I Had My First Experience with a Guy. Should I Ask Him Out?

Brian Rzepczynski Brian Rzepczynski • 9/25/14

Reader Question:

I’m 30 and have had my first experience with another guy. We had a great first date, if you can call it that, but neither of us is looking to date – more of a FWB situation for the time being.

We got together a second time for dinner at my place. I didn’t think it was quite as exciting as the first time, but it was still good.

We’ve been texting – usually initiated by me – and have been working on getting together again, but his job has been crazy. I am trying to play it cool and wait until he texts me again, hopefully to make another date.

How do I find out what his intentions are with our situation? Is it OK to ask him flat out? How do I let him know I just need the reassurance that he is as interested in this continuing as I am?

-Jim (Pennsylvania)

Brian Rzepczynski’s Answer:

Dear Jim,

Yes, you are on the right track! Since we can’t read minds, the only way you’ll get a straight answer about where he’s at is to ask him directly.

It sounds like the two of you have been clear in defining this is a sex bud arrangement from the onset, but it’s a good idea to periodically check in to make sure everybody’s on the same page.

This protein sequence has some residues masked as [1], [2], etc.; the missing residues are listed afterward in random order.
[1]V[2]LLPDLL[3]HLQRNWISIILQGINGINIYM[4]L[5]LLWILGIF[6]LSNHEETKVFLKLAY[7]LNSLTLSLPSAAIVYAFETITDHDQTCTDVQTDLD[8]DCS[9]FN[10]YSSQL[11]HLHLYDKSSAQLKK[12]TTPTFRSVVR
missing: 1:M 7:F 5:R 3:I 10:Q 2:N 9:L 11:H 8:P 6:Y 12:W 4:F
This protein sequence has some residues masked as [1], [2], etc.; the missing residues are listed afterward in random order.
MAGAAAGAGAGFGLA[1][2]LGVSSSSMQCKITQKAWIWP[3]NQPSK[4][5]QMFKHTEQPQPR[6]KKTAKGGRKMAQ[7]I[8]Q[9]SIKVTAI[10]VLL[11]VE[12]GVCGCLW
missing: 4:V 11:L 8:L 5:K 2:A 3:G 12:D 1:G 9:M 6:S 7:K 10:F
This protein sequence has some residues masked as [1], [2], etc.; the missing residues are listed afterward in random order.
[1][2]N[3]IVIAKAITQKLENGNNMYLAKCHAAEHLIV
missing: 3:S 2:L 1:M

Based on the fact that you’re looking for reassurance, it sounds like you’ve possibly started to develop somewhat of an emotional connection. Is it possible you’re beginning to want more from this than a no-strings situation?

If this is the case, the time would be ripe for you to have this conversation sooner than later so your heart doesn’t become more invested if he is still only seeking an FWB arrangement.

A casual and simple “checking in” with you discussion should suffice here, and additional dialogue about modifying this arrangement if both of you desire this would come next. Good luck!

Dr. Brian


No counseling or psychotherapy advice: The Site does not provide psychotherapy advice. The Site is intended only for use by consumers in search of general information of interest pertaining to problems people may face as individuals and in relationships and related topics. Content is not intended to replace or serve as substitute for professional consultation or service. Contained observations and opinions should not be misconstrued as specific counseling advice.